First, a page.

Avoiding Mini-Waterfalls

A lot of people and organizations, when transitioning from a serial software development lifecycle toward an Agile one, fall into the pattern of mini-waterfalls. They start doing iterations, but each iteration resembles the development lifecycle they already know. The programmers do some design work, then they write the code to implement the design, then unit test the code, and then they pass it to the testers for testing. To many people, this is the only way it can work. Their mental model only admits to this series of phases.

And they run into typical problems. Sometimes the design doesn’t fit the problem well, and patches are needed because there isn’t time to go back to design. The testers get squeezed for time at the end of the iteration, and no one knows how to accommodate the rework when a problem is found. More patches are added, because there isn’t time to redesign. And the next iteration starts the cycle over again.

Sure, doing this in two to four week cycles beats doing it in six to twelve month cycles. But only a little. Most of the time, it starts to fall apart if the team doesn’t learn to work differently.

But it’s inevitable, they say.

No, it’s not inevitable. Some teams don’t work in a serial fashion. That’s a simple existence proof. A single counter-example should be sufficient. Of course, people are not logical beings, so it’s not. They cling to what the know, deny what they don’t know, and sometimes get angry with people who disagree.

A first step toward finding an alternative is to think about all the individual details of designing, coding, and various sorts of testing. If you break these activities up into little mini-activities, you’ll quickly notice that a lot of them do not depend on each other, and can be done in arbitrary order. You can remove a lot of the serial nature without dropping the serial mindset.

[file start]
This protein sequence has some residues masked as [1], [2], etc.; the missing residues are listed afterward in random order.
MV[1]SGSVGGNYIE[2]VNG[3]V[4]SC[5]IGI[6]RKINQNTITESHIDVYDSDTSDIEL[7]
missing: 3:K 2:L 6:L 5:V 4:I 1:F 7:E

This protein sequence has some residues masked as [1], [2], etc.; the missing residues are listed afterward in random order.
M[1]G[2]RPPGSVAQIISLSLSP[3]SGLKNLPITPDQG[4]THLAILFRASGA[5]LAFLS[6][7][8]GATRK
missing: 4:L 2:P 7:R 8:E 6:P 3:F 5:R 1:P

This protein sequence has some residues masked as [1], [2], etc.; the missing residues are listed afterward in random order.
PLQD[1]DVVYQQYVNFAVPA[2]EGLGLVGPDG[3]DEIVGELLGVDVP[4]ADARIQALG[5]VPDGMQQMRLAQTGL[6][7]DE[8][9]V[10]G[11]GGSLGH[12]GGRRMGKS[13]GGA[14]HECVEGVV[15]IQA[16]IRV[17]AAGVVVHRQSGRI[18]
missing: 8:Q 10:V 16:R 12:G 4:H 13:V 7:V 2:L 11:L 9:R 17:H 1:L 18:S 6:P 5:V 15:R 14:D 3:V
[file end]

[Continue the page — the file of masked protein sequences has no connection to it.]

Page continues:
A second alternative is more radical. You invert the entire sequence. Rather than starting with design, you start with testing. While you’re first discussing what functionality needs to be produced, think of some examples that illustrate what it needs to do. Think deeply, and look for situations that your examples don’t cover. Create more examples for those. This questioning the requirements is, itself, a form of testing. It’s also a great communication boon. I like to use a process I call The Three Amigos. And having those examples in mind helps the programmers hit their target more accurately.

Now it’s relatively trivial to turn those examples into automated tests for that functionality, even before the code is written. Just automate the examples, expressing your expectations at the end of each. Of course, they won’t pass until the code is completed, but that’s OK. Once they’re automated, running them is trivial.

The developers don’t have to start with designing before coding, either. Again, start with a test. In this case, it’s a unit test. The examples that illustrate the requirements will surely give some ideas for a starting point. Write a unit test (or microtest as GeePaw Hill calls it; these aren’t your father’s unit tests) and then write just enough code to make it pass. Once it passes, then consider the design, refactoring the code to eliminate duplication and push bits of functionality into a shape that makes a good design. It sounds backwards and impossible until you try it. At least, it did for me. But it does, in fact, work to reverse the waterfall flow. (I don’t always proceed without a design in mind. Sometimes I can’t stop myself from thinking of a design before I start. But I don’t delay starting while I think about the design. I do that thinking as I code and refactor.)

As the code starts to take shape, I may need to add a little glue code to connect the already-written tests to the code I’ve just written. At some point, the tests pass. Is it “test-after-code” if the code is the last thing written? I wouldn’t say so. Of course you will want to do some exploratory testing as each part demonstrates it’s met the explicit criteria of the examples.